Clearly, we set up in that last episode what’s going to happen between Mike and Rachel. I think Mike has an epiphany in that scene where Al talks about the Cubs were the new girl, they are young and made you laugh. I think Mike is getting his head around those words; he admired her, he had some feelings, but as long as he’s playing the game, I don’t think this is going to work. He’s certainly not going to let Ginny struggle as she comes back in rehab. I see him taking on more of the role of the mentor, especially at a time where she needs people to help her, no one more than her catcher. Mike Lawson is not the type of guy who will let her struggle alone.

I think that’s always going to be there, I think it’s going to be buried by both of them because they showed their hand, but — and I’m speaking as the showrunner — in the room we talk about things and we can always change our mind, but let’s get back to the mentor relationship that we had. You’re always going to get that chemistry, it’s going to be in there, and it just feels like Mike isn’t going to swoop in just because you’re not playing baseball anymore. He’s certainly not going to try and make that something he’s interested in romantically. I think that he would be exploiting her if it was something like that. Don’t you think?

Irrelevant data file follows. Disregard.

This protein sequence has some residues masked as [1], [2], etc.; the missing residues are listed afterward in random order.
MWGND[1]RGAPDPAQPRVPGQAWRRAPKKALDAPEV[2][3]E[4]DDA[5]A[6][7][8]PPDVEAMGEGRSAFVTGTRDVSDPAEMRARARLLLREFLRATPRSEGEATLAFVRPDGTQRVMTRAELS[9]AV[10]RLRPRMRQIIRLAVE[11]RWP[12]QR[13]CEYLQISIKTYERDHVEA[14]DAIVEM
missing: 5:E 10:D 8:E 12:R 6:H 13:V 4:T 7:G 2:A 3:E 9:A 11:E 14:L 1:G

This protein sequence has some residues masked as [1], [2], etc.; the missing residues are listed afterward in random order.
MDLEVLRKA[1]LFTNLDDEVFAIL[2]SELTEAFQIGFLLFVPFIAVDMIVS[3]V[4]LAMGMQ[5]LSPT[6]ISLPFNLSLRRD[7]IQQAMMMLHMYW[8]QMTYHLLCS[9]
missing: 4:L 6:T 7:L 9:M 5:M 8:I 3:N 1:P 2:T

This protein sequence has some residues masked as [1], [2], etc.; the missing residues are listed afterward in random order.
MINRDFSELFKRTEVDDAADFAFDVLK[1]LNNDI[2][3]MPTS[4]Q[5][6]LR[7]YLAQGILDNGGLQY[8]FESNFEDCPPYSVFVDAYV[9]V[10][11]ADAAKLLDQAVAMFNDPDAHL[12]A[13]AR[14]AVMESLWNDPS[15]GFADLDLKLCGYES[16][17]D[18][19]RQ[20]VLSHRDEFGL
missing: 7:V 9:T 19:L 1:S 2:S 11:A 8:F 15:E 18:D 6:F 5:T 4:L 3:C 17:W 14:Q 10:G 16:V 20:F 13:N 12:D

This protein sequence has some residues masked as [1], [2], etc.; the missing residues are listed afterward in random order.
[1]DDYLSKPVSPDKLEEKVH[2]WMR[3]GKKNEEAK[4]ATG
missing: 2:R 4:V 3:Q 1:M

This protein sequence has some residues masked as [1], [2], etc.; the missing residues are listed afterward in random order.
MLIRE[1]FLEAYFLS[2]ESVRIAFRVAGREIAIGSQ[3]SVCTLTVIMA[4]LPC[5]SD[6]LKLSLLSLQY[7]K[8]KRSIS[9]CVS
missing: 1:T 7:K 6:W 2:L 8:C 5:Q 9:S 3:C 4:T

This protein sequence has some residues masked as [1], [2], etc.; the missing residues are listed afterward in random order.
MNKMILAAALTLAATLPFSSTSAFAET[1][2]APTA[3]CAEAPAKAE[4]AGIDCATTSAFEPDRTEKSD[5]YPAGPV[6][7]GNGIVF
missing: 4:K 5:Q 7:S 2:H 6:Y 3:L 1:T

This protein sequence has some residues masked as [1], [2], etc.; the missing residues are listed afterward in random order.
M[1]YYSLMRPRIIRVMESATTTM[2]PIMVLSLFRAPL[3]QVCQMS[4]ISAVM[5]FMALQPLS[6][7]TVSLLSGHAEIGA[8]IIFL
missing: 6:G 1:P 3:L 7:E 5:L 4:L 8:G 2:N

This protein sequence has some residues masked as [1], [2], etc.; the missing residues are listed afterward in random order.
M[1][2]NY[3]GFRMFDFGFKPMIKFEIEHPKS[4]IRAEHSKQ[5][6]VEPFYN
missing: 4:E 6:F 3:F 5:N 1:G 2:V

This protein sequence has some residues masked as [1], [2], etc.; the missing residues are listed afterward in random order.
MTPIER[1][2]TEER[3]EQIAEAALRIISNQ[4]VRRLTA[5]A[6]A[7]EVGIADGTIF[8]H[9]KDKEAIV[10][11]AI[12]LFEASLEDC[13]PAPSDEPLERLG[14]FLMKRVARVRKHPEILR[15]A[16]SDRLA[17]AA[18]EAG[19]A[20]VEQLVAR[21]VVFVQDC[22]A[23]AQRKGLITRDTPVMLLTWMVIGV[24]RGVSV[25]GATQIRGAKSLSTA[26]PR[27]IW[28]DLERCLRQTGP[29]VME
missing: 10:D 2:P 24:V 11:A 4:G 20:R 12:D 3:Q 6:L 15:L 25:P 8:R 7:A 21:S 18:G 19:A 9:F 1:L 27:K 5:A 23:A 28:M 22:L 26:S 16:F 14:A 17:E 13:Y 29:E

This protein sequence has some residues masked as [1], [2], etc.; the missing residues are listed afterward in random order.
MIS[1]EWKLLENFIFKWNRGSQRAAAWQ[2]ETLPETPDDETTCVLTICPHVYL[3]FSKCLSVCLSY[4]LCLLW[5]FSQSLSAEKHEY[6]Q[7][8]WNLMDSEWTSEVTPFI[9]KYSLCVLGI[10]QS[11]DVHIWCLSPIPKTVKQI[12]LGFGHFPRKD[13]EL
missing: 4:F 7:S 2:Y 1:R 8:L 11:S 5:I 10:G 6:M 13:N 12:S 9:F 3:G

With Mike having been on the precipice of giving up on this team, and you see their reaction to that in the finale with the team shutting Mike out, what does that mean for his future with the Padres? Is there a question of instead of being traded that he could decide maybe this is his final season?

He could. His character’s age will be 37, which is the tail end. You could almost see him playing one more season and then becoming the team’s manager; we talked about that. We discussed the idea that he’s certainly going to come back to the team. He’s got to mend the fence with Blip, that’s another relationship that has to be repaired. I think they’ll come together. I’m confident of that, but it’s going to be fun to see how they do come together. Bringing the team back and also what happens after his career is something we’ve explored. We’ve also explored actually trying to have the team have some more success on the field to where they actually start playing better, even though you won’t necessarily see it on the field.